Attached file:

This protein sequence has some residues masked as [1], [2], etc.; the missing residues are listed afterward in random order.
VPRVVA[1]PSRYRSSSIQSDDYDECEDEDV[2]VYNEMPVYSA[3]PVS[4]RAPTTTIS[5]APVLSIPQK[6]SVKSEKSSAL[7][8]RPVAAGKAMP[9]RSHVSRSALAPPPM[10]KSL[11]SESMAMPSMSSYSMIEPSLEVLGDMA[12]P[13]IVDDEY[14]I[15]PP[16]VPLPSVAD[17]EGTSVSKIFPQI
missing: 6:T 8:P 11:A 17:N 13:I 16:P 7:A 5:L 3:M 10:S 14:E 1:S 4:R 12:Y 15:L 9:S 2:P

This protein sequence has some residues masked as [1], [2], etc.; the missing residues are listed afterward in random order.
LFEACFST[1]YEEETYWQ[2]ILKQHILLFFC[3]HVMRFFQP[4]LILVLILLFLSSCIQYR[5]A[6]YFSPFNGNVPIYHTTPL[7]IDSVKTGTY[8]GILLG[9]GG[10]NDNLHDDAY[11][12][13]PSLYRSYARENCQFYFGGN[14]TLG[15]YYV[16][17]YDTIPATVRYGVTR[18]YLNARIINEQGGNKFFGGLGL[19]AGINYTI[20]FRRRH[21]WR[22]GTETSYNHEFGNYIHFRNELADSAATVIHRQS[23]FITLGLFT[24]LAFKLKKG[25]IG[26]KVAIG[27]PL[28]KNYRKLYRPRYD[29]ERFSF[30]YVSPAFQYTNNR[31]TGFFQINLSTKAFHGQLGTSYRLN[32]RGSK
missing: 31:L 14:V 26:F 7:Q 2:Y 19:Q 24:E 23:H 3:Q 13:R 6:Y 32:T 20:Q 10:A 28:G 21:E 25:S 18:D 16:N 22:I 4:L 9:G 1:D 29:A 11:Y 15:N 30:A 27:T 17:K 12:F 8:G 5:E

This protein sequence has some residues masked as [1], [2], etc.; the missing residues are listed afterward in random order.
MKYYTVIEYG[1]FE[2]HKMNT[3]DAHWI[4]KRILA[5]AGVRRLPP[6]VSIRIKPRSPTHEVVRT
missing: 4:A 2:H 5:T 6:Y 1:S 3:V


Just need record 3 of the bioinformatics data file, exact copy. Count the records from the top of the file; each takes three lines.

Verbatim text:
This protein sequence has some residues masked as [1], [2], etc.; the missing residues are listed afterward in random order.
MKYYTVIEYG[1]FE[2]HKMNT[3]DAHWI[4]KRILA[5]AGVRRLPP[6]VSIRIKPRSPTHEVVRT
missing: 4:A 2:H 5:T 6:Y 1:S 3:V